Delta Regional Authority officials announced last week that Atmore was one of 16 applicants in the arts and cultural sectors of the Mississippi River Delta and Alabama Black Belt who were awarded a share of $309,000 to stimulate economic and community development efforts.
The announcement was especially sweet for Atmore, one of 300 communities to apply for a Creative Placemaking Investment, since the city is not located in either of the targeted regions.
“They’ve never been this far south before,” said Bub Gideons, who chairs the Pride of Atmore Committee. “They’ve never been out of the Black Belt (as far as Alabama funding assistance); it’s usually Eufaula, Tuskegee, Selma and all the Black Belt counties. We’re really not Black Belt; we’re Coastal. But we asked to be included because if you take our diversity, our makeup and our level of poverty, we’re like the Black Belt.”
The grants are designed to strengthen local economies in DRA’s eight-state region through enhancement of arts and culture and improvement in quality of life. Eufaula was the only other Alabama community awarded a grant. The other 14 went to cities or town in Arkansas (2); Illinois (2); Kentucky (2); Louisiana (3); Mississippi (2); Missouri (1), and Tennessee (2).
According to a press release issued October 11, Delta Regional Authorities will invest $15,000 in a $35,000 effort that, according to the DRA press release, is designed to revitalize the historic Strand Theatre.
But, Gideons pointed out, that project is expected to serve as a springboard for an effort to pump new life into the city’s entire downtown area.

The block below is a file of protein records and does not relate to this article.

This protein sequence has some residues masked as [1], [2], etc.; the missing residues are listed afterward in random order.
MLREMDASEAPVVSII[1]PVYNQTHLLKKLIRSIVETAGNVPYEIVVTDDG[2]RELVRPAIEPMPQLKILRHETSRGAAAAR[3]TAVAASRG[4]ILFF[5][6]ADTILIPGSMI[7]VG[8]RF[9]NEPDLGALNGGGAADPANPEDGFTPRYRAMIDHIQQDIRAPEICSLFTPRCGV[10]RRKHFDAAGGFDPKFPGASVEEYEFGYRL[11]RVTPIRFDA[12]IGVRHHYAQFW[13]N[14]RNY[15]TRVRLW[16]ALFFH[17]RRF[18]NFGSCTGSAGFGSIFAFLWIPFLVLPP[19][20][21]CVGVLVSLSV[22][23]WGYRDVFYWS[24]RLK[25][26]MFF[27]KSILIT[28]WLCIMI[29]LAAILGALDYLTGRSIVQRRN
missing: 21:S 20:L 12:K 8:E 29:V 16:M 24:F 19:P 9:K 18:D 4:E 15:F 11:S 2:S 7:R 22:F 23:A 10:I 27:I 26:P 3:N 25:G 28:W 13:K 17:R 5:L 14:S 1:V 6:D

“It does say that, but it’s not just for the Strand,” he said. “You have to have a stated purpose (when applying), but we’re doing a master plan for a lot of things.
We explained to them that what we’re really trying to do is expand to other buildings, things that will complement the Strand. Pride of Atmore doesn’t have to own (the theater); as a matter of fact, we’d rather not.
“We want to see downtown fully functioning independently. We want to expand the Strand’s capacity and preserve its historical nature. Doing the Strand and an adjacent building first will turn all of downtown around.”
The grant money will be used to procure the services of a professional planner, who will work with Pride of Atmore and city officials to develop and implement a master plan for the Strand revitalization project that will be designed to “achieve financial stability, develop new programming and encourage community engagement.”
Gideons said the master plan would not be finalized until those working on development of the plan talk with “the entire community, from high school students to senior citizens to business people.”
He reiterated that the effort goes beyond the historic theater.
“Pride of Atmore is an umbrella group whose goal is to preserve while revitalizing downtown Atmore, Alabama,” said the committee chair. “It’s not just putting a new facade on the Strand to make it look good, then leaving. We’re going to do a master plan that will affect all of downtown. This is revitalizing, re-invigorating, bringing people back.”